Much human activity can be considered to be self-medication. We have needs and we attend to them. Many activities can also be seen, in this light, as addictions. The young man in the movie Whiplash appears to suffer from a sort of obsessive-compulsion disorder that he treats with incessant jazz drumming practice. This is one way to see the movie. The other way, of course, is to see it as yet another remake of Rocky or Breaking Away. He wants to be great, we are told. “One of the greats” in his own words, and to be “great” requires endless sacrifice, hard work, persistence, dedication and above all “passion”. With those tools in hand, how can one not become “great”?
But “greatness” is a cultural artifact, not an objective achievement on a scale of one to ten. At one point in the movie the bully/teacher Fletcher intones that there are no more Charlie Parkers because everyone says “good job” and no one pushes hard enough, but the reason there are no more Charlie Parkers is that Jazz is not a thing and hasn’t been a thing that produces cultural greatness since the 1950’s. There are no more Mozarts, either. Why did Jazz die? Because all things die, not because nobody bloodied there fingers enough.
The movie seems to believe in the myth of the Great Artist more than it believes in the psychology of fucked-up people, but the young man (Andrew) is a fucked-up person, incapable of meaningful relationships, uninterested in the world for the most part, a youth who doesn’t have anything to say and doesn’t listen to anything outside of that one narrow band of acoustics. The movie doesn’t go there, except for a gesture towards a pop-babble notion that he drums compulsively because he never had a mother.
The Great Artist suffers for his art and thank God for that because otherwise we wouldn’t have Great Art. This is the myth, but the truth is that we ALWAYS have Great Art, because our societies demand that we have it, because as societies we need it, because it is a major component of our self-medication requirements. Therefore, we will always be declaring some Art to be Great, and that which is declared Great IS Great, ipso facto.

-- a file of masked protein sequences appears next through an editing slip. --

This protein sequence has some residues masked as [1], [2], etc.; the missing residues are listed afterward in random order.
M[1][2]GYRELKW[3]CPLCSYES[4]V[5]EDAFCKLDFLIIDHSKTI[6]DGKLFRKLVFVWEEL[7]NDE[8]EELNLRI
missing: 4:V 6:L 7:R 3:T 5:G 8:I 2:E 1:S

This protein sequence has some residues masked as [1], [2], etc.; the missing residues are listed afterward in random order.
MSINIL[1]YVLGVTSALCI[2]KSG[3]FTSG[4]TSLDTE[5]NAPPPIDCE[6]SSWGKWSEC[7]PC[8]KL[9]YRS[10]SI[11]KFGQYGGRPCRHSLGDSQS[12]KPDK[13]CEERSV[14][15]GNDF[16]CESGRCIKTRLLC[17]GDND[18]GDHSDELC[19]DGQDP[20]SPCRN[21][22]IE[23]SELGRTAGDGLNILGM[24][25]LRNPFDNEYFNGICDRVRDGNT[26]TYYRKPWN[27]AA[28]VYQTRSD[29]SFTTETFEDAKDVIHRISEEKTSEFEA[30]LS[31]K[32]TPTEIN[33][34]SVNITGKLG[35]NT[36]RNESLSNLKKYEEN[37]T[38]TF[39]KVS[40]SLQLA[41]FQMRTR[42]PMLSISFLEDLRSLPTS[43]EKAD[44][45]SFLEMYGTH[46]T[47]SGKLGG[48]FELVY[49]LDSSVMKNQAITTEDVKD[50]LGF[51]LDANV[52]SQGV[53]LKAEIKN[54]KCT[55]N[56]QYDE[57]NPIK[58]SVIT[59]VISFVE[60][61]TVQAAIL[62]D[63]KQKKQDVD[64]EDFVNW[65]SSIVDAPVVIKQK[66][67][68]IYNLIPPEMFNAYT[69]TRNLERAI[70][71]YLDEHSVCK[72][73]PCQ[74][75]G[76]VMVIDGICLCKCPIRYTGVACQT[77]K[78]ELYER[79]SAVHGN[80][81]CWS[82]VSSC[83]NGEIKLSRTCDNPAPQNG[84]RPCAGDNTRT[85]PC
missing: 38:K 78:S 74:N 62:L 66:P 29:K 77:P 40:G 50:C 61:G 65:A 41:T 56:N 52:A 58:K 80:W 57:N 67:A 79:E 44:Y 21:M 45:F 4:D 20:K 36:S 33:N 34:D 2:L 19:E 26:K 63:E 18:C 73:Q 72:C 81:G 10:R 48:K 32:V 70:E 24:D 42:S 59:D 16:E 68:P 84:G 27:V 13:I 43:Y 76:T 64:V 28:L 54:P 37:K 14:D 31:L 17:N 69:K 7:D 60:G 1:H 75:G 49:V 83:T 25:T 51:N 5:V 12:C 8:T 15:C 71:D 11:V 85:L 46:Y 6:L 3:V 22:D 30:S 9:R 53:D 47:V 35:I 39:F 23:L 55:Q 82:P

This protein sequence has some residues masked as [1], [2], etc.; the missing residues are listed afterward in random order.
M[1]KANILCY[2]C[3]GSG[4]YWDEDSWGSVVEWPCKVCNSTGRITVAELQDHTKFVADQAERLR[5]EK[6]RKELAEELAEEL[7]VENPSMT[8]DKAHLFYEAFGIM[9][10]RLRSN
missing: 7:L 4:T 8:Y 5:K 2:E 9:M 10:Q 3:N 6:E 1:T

Some Great Artists suffer and some do not. Some get lucky in their time and place and some do not. Some make money and some do not. Some become famous in their lifetimes, and some do not. Having a passion is not enough. Talent, hard work, practice and perpetual improvement are not enough. You had better be aligned with your time and your place, and you had better hit all the right bells and beepers on your pinball voyage through the world. Failure is always an option, and the odds are in its favor.
The final scene of Whiplash reminded me of the rock concerts I went to in the 1970’s which for some reason always featured extensive drum solos. Nobody seemed to enjoy those sets. They were boring and obnoxious and went on far too long and eventually the whole concept was booed off the historical stage. What happens when the Great Artist’s Great Art is something nobody ends up wanting? It might be Great Art in another time and place, and art, more than most other human endeavors, does have the ability to time travel, but in that case the Great Artist is like a tree that falls in the forest. He didn’t make a sound, at least not then and there